by Tanya Tolchin
Lands protection program conservation organizer
The wilderness experience. If you believe what you see on television, an
integral part of it is a gas-guzzling internal combustion engine. Grizzlies and deer watch
in admiration as shiny, souped-up sport-utility vehicles (SUVs) plow through streams and
forests. Turn on the ignition and go anywhere anytime.
Although SUVs rarely venture off road in the real world, more specialized
off-road vehicles (ORVs) are increasingly tearing through remote areas, disturbing fish
and wildlife habitat, contributing to air and water pollution and creating countless miles
of illegal roads.
Fortunately, President Clinton's roadless-area plan provides an
opportunity to protect America's last wild forests from these motorized intrusions.
Specific protective provisions have yet to be spelled out, but the Club is pushing hard to
make sure that the new plan prohibits all destructive activities including motorized
The use of various types of ORVs has increased dramatically in the past
decade. Snowmobiles break the winter quiet in our national parks and motorcycles roar down
Forest Service trails previously used only by hikers. Between 1991 and 1996, the sale of
all-terrain vehicles (ATVs) doubled from 150,000 to over 300,000 units per year. (ATVs are
motorized three- and four-wheeled recreational vehicles that cannot be driven on the
highway.) New technology has expanded the ability of these vehicles to reach remote areas,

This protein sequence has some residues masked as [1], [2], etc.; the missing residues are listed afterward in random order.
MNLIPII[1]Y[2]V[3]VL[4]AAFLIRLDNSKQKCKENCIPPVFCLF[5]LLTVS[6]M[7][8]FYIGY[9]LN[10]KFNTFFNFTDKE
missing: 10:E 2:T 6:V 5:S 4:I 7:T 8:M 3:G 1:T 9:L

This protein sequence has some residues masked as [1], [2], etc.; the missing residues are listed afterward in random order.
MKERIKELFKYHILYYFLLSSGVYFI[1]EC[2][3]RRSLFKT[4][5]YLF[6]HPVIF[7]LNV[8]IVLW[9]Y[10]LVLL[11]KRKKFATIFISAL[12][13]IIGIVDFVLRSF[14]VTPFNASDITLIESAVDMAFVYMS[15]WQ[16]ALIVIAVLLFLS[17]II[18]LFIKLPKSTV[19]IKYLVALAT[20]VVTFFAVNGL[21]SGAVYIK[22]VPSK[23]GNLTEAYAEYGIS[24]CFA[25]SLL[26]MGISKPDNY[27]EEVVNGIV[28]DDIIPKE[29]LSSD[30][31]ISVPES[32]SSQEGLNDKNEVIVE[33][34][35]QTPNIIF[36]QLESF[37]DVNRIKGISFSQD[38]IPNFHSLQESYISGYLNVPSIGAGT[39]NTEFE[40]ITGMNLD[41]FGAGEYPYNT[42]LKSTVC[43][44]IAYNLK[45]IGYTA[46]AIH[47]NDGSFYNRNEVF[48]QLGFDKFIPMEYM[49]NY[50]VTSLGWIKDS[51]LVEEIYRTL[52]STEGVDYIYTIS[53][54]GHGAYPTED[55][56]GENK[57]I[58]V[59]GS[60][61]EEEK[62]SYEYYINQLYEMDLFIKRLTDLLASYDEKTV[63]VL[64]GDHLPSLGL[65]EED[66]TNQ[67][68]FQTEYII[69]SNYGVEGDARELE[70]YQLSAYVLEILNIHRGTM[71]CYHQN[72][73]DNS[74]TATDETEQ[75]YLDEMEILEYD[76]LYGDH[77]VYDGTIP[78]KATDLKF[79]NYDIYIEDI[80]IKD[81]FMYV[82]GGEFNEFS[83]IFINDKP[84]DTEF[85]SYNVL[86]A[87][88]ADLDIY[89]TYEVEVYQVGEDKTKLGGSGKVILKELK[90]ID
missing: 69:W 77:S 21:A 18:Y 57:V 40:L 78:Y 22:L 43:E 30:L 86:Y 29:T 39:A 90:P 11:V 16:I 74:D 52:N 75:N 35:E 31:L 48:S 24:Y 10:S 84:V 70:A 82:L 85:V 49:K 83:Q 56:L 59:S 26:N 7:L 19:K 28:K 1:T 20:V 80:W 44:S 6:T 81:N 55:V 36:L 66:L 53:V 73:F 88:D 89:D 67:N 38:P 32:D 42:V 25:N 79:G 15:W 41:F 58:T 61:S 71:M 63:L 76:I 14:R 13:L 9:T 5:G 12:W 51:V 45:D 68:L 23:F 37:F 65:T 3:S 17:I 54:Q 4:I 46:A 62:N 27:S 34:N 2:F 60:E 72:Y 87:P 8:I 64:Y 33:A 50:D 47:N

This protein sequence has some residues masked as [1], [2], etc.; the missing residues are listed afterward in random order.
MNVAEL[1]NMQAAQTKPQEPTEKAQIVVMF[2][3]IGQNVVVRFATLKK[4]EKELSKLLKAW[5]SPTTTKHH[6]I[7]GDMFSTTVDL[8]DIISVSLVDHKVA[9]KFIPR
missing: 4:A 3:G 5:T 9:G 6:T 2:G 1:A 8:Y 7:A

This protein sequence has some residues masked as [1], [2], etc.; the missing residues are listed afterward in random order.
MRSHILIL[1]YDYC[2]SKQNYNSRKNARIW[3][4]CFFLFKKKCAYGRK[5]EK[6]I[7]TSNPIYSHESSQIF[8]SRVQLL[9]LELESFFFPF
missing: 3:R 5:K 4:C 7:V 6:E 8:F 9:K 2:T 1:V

and they have become an increasingly serious threat to America's wildlands.
For example, in Montana's Gallatin National Forest, home to elk, big horn
sheep, wolverine and the endangered grizzly bear, ORV use has spiraled out of control.
Outside of the designated areas, 96 percent of the Gallatin is open to motorized vehicles.
Drusha Mayhue, chair of the Club's Yellowstone Ecosystem Task Force, is
working to restrict ORV use in the Gallatin Mountains. She described "intense illegal
off-trail use of motorized vehicles, even in the wilderness study areas." She worked
with the Montana Wilderness Association to close the Hylite, Porcupine and Buffalo-Horn
wilderness study areas to motorized use, but the pressure to reopen them has intensified.
Another hot spot for ORVs is in Washington's Wenatchee National Forest.
Mark Lawler, National Forest Committee chair for the Cascade Chapter, is working to revise
the state gas tax, which currently subsidizes trails for motorized vehicles on
Washington's public lands. He called the Mad River Roadless Area "the victim of 30
years of state-subsidized motorized-use funding." This area provides habitat for bull
trout, salmon and lynx. But heavy motorcycle use has left deep ruts in alpine meadows,
severely damaged trails and has chased away hikers and backpackers. Lawler also noted a
sharp increase in the use of snowmobiles in the most remote areas of the forest.
In the coming months, Mayhue, Lawler, and other Sierra Club activists
across the country will be working to build support for and shape the president's historic
roadless-area plan. The plan will not fully protect our wild forests unless it addresses
the growing threat from irresponsible motorized vehicle use.
During this public comment period, we must send a strong message to the
Forest Service that the last unspoiled wild forests should be protected from all damaging
activities, including motorized recreation. Eliminating noisy, polluting engines means
peace of mind for wildlife and people who choose to use their own feet to enjoy the great
U.S. Senate, Washington, DC 20510
U.S. House of Representatives, Washington, DC 20515
Capitol Switchboard, (202) 224-3121
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